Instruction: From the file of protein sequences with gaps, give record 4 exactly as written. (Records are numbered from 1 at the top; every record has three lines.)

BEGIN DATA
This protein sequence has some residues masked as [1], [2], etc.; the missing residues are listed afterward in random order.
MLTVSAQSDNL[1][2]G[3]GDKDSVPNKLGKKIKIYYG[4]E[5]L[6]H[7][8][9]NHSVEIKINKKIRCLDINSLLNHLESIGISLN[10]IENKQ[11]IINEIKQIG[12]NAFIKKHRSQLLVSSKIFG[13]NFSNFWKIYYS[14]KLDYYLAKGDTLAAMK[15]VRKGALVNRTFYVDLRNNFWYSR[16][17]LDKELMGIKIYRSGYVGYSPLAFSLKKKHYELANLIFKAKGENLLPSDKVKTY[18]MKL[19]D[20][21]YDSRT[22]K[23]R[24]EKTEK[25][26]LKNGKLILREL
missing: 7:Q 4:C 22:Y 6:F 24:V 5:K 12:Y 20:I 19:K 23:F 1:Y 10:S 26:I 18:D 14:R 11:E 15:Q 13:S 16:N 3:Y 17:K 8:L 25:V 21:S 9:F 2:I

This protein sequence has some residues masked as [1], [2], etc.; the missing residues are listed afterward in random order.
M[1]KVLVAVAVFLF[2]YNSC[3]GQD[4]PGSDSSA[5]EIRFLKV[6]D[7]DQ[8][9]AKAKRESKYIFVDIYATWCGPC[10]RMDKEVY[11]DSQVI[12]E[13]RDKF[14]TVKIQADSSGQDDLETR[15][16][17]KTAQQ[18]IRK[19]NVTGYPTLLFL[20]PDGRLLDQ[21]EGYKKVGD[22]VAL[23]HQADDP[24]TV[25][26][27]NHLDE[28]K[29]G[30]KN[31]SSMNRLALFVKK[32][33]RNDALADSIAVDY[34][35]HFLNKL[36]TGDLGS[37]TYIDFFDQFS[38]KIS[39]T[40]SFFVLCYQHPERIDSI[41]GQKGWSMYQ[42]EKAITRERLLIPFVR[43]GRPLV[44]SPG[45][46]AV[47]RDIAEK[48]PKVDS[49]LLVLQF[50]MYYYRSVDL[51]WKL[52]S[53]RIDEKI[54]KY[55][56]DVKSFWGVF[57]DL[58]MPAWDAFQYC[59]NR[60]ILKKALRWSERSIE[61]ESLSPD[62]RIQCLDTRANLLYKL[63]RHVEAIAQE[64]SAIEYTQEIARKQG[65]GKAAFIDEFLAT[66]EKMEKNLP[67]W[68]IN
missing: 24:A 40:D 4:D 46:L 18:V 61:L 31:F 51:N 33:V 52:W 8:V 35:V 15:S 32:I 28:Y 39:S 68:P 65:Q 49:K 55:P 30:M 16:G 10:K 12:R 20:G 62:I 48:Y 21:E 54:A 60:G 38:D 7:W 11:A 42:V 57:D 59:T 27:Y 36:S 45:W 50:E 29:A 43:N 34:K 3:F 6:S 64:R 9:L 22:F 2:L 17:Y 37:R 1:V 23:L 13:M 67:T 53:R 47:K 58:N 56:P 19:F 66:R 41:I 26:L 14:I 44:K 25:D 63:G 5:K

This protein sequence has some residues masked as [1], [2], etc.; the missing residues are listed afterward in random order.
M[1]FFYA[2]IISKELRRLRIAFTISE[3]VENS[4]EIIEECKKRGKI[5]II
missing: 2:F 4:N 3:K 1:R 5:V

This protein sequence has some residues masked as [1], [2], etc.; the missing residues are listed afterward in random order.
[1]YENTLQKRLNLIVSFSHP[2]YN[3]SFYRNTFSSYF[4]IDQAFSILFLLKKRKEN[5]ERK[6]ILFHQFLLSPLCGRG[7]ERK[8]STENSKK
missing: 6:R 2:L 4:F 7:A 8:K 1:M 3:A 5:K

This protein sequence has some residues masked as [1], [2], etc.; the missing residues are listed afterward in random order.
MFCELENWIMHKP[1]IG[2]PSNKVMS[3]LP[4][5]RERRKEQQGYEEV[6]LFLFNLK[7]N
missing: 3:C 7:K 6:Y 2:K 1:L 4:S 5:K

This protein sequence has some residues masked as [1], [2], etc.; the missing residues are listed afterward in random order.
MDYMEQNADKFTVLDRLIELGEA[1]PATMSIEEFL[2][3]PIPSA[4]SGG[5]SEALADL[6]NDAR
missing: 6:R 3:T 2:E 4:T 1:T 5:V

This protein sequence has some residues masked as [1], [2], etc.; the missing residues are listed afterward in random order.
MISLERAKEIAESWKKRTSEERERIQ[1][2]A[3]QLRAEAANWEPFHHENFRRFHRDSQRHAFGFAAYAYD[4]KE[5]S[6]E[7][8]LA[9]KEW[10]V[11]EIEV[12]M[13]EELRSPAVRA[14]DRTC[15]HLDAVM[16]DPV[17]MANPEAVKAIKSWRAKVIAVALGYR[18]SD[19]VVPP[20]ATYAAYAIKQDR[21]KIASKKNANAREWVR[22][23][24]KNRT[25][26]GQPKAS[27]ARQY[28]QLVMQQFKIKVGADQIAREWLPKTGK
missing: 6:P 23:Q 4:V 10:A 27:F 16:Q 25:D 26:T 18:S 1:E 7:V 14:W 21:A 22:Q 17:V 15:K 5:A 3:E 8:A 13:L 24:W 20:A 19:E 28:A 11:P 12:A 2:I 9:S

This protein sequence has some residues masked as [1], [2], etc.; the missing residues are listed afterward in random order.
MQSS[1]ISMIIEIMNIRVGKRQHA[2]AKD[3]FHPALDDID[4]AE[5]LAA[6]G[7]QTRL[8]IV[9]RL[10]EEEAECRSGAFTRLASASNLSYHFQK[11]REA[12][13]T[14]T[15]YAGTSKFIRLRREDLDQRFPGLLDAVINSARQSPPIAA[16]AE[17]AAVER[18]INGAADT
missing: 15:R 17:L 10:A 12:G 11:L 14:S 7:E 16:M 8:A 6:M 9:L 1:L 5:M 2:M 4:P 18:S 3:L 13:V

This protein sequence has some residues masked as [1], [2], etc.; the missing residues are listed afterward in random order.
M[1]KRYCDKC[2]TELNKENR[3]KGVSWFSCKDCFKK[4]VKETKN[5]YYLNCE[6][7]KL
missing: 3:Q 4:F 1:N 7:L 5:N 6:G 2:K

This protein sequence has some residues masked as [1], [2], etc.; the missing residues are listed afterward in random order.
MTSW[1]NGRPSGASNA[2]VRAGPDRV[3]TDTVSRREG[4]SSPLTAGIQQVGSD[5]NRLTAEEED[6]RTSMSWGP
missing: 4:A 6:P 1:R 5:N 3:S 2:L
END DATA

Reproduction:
This protein sequence has some residues masked as [1], [2], etc.; the missing residues are listed afterward in random order.
[1]YENTLQKRLNLIVSFSHP[2]YN[3]SFYRNTFSSYF[4]IDQAFSILFLLKKRKEN[5]ERK[6]ILFHQFLLSPLCGRG[7]ERK[8]STENSKK
missing: 6:R 2:L 4:F 7:A 8:K 1:M 3:A 5:K